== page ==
Their posts are long-form and light on images. They include in-depth examples to illustrate their points and focus on answering their audience’s key concerns about marketing and business.
Not everyone can have success with that model. You have to know your audience and cater to their needs. Since KISSmetrics’ audience is data-driven, the text-heavy posts work. You’ll obviously have a different experience if you’re in an industry that relies on visual content (e.g., design or lifestyle). It’s all relative, right?
Social Media Marketing Workshops (Online Training)
Want to improve your paid and organic marketing on Instagram, Facebook, YouTube, or LinkedIn—and secure your future? Get ready to be coached by 14 of the world’s best social marketing pros in the most comprehensive social marketing training we've ever offered. You’ll receive step-by-step live instruction so you can increase your reach, create amazing engagement, and sell more with social media. Become the marketing hero for your company and clients as you implement strategies that get proven results. This is a live online training event from your friends at Social Media Examiner.
#3: Cross-Promote and Engage
As noted in #1 above, the best place to share your content is on the network where your audience is most active. However, that doesn’t mean you should disregard the other social channels. You want to give your content the best chance at being seen.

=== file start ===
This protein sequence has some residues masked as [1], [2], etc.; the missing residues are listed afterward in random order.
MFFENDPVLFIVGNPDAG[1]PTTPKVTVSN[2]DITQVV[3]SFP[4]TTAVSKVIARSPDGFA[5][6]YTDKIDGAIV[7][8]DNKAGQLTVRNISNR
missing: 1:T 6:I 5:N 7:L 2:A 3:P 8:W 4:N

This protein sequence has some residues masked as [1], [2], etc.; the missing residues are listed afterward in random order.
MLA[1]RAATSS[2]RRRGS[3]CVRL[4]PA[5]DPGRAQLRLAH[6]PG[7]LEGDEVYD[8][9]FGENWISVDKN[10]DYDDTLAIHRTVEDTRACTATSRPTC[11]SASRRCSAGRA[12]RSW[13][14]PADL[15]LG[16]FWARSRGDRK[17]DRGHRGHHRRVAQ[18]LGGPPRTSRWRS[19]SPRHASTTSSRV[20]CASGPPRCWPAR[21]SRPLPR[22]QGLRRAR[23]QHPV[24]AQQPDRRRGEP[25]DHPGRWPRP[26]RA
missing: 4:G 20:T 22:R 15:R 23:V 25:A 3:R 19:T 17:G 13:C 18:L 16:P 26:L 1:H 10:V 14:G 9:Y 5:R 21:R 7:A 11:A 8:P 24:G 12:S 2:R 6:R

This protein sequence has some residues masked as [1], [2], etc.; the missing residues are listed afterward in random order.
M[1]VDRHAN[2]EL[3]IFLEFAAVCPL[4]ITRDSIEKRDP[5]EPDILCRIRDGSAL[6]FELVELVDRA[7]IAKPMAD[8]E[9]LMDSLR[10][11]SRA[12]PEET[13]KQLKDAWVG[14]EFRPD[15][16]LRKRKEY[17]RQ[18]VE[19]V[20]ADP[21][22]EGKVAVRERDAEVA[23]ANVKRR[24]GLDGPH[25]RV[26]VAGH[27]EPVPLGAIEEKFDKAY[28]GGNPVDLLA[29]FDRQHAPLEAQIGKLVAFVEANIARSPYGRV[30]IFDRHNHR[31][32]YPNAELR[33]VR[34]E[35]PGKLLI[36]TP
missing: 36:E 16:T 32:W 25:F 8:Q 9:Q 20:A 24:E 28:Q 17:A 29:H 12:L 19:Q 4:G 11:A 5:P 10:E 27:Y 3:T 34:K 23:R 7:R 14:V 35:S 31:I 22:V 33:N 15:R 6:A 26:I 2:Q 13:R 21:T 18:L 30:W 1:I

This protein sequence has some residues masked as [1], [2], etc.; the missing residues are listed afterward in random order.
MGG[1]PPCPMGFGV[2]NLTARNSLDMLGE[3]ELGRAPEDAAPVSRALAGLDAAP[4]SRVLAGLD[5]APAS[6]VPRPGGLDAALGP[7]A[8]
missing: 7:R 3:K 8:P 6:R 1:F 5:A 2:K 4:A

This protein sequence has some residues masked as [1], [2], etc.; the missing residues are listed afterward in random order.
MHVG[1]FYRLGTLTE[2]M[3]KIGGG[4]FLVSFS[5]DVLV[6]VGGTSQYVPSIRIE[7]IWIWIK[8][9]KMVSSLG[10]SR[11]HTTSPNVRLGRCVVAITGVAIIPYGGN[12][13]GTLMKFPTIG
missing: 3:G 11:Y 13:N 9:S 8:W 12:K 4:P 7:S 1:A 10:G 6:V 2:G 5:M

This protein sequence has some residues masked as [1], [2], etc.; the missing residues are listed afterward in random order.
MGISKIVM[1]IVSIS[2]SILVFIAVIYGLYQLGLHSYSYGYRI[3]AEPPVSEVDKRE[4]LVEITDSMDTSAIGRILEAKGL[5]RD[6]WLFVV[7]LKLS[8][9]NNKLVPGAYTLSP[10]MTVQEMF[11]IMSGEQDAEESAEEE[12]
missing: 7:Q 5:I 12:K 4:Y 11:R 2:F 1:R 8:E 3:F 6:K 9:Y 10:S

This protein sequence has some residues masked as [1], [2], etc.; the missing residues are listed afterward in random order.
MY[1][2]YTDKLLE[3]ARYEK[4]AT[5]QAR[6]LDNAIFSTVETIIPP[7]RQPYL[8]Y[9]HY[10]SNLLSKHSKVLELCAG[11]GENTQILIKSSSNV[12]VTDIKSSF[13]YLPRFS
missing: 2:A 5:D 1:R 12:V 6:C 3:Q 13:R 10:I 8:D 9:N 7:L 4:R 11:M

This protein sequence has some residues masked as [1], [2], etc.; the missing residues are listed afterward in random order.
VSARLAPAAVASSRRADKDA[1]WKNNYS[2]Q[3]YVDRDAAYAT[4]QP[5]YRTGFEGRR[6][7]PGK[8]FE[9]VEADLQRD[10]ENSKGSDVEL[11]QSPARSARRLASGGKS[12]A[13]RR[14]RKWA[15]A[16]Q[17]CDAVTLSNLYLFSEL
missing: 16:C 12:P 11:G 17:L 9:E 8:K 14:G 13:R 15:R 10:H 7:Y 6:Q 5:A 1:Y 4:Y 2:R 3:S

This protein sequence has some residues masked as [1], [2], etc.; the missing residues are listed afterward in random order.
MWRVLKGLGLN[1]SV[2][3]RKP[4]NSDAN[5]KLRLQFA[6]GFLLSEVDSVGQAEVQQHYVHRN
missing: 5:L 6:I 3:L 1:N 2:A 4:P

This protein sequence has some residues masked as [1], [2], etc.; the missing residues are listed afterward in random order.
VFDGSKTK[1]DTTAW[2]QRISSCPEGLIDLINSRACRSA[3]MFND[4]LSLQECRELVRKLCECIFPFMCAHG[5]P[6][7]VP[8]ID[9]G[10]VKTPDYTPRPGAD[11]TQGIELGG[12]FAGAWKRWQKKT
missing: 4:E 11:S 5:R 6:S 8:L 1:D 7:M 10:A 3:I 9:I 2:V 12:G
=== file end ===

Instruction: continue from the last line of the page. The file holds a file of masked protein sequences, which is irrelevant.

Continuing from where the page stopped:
It’s OK to share similar content across social networks; just make sure you optimize for each platform’s expectations. Timing, visuals and copy all matter and should be tweaked for each social network.
Before you start sharing, research best practices on each social platform. Even if you have the best content and a receptive audience, your shares will fall flat if they aren’t spread effectively.
Your goal, of course, is to get people talking about your content once it’s shared.
The most effective way to convince people of your knowledge isn’t broadcasting; it’s opening up a dialog about your subject of expertise and inviting those interested to join the back-and-forth.